Today, you received feedback from one of your peers on your four story ideas. From what I heard, most of it was quite good. Your classmates are perfect sounding boards – think of them as representative of the audience you’re hoping to reach.
For Wednesday, your assignment is take that feedback, and what we learned today in class, and revise your ideas. Try to make all four of them compelling. No half-baked musings. Pretend you’re pitching these to an editor, or telling the idea to someone over coffee, attempting to get her excited. Convince her (us) of why it’ll be good, and different, and why we won’t want to stop reading. Make sure it has potential for a narrative arc, good characters, a deeper theme, action and all the other elements we’ve discussed.
To do this, you’ll need to do research. Some of you already have. Great. Do some more. Make use of the library/internet/Nexis.
Then think through your idea: How would you execute it? What are the potential strengths? The pitfalls? Think about that now, before you get stuck halfway down a road to nowhere.
If one of your existing ideas isn’t any good – or two or three of them – get rid of them. Come up with new ideas. This process, of looking around the world and seeing stories and deeper meaning, is part of what will be valuable to you to take away from this class. It applies to almost any discipline – curiosity is an invaluable skill. Look for small stories that puzzle you, or surprise you, and investigate whether they could become bigger stories. Look into controversial topics – like the example of the egg donor story – and think of how you can turn them into a narrative.
Put in the work now and your future self will thank you current self, believe me.
Send your revised ideas to me by 8 AM on Wednesday, at my gmail address. Then bring a printout to class. We’ll be talking them through in class again. Afterward, as usual, I’ll be providing email feedback individually. In this case, I’m interested in ALL of your ideas, not just one good one you may have. It’s the process that matters. I’m also interested in how you revised, and how creative/ambitious you’re trying to be. If you’d like to talk, I’ll be in my office Wednesday morning and around after class as well. I encourage you to come in, especially since I won’t be on campus next week.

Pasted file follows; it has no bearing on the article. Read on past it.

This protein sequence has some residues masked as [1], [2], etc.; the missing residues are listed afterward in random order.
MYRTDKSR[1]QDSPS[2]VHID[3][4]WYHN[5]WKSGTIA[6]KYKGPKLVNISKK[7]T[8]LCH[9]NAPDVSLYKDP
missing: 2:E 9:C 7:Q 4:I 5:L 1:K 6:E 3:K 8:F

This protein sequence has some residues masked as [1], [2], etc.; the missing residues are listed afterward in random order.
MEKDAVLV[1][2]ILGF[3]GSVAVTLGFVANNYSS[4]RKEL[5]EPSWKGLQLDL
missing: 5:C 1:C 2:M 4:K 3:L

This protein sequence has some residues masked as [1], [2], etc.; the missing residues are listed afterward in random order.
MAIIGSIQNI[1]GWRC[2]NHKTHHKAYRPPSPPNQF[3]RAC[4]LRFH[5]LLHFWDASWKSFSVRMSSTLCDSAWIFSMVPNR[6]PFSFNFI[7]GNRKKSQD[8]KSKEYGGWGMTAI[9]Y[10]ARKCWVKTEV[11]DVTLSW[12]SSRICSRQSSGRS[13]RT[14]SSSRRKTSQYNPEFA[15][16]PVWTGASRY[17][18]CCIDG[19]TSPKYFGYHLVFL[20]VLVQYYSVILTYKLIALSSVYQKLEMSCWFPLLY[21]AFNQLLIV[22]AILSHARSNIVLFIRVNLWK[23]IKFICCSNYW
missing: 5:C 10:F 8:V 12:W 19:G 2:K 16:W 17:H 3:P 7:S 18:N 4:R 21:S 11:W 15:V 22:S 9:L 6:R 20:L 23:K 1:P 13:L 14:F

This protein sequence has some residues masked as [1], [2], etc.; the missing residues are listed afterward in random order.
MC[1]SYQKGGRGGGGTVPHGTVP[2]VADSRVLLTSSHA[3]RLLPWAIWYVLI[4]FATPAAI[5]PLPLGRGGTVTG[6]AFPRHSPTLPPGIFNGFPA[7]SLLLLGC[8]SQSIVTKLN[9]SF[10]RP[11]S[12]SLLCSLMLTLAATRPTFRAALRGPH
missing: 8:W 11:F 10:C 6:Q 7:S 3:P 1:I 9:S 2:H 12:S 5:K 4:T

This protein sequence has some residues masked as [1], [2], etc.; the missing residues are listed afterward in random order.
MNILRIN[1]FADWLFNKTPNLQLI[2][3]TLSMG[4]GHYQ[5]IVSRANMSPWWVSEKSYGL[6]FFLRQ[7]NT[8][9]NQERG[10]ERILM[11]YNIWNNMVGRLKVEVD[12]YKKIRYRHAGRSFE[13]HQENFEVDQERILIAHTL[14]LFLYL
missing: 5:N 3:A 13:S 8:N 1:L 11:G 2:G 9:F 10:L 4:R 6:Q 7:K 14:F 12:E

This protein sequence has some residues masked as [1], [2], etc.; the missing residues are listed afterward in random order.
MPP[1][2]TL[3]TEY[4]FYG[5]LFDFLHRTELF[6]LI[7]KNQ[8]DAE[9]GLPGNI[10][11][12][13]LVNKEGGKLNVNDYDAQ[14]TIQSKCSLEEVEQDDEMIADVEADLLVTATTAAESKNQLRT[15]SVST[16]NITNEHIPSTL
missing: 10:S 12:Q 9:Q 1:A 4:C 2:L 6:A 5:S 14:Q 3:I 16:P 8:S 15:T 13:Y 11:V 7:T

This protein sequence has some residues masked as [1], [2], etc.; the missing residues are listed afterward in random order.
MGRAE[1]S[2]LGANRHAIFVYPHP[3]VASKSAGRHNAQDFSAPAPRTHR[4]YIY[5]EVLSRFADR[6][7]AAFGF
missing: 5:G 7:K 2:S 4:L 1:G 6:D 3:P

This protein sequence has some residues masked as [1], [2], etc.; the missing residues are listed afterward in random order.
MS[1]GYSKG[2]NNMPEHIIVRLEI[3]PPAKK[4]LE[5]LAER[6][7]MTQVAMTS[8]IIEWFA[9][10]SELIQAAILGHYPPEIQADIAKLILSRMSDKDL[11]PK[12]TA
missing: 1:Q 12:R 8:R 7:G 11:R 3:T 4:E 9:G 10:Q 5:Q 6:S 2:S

The first reading below may help limber up your thinking. It’s an interview, not a story. As you’ll see, he’s quite a character. What I want you to notice is how he finds these stories in unusual places, and twists ideas around to make them more interesting. I don’t necessarily expect any of you to write the type of story Newman wrote – though it’d be fine if you did – but use it as potential inspiration.
The second reading is actually a video. It’s short – six minutes. It’s science-y but powerful. Keep it in mind as you think on ideas. It’s a theme we’ll come back to in every class: It’s the story arc that carries power. Take advantage of that. Keep it in mind at all times.
- The Art of Humorous Nonfiction – A Beer in Brooklyn with the King of the A-Heads – http://blog.longreads.com/2015/08/10/the-art-of-humorous-nonfiction-a-beer-in-brooklyn-with-the-king-of-the-a-heds/
- Video: The Neurochemistry of Empathy, Storytelling and the Dramatic Arc, Animated – http://www.brainpickings.org/2012/10/03/paul-zak-kirby-ferguson-storytelling/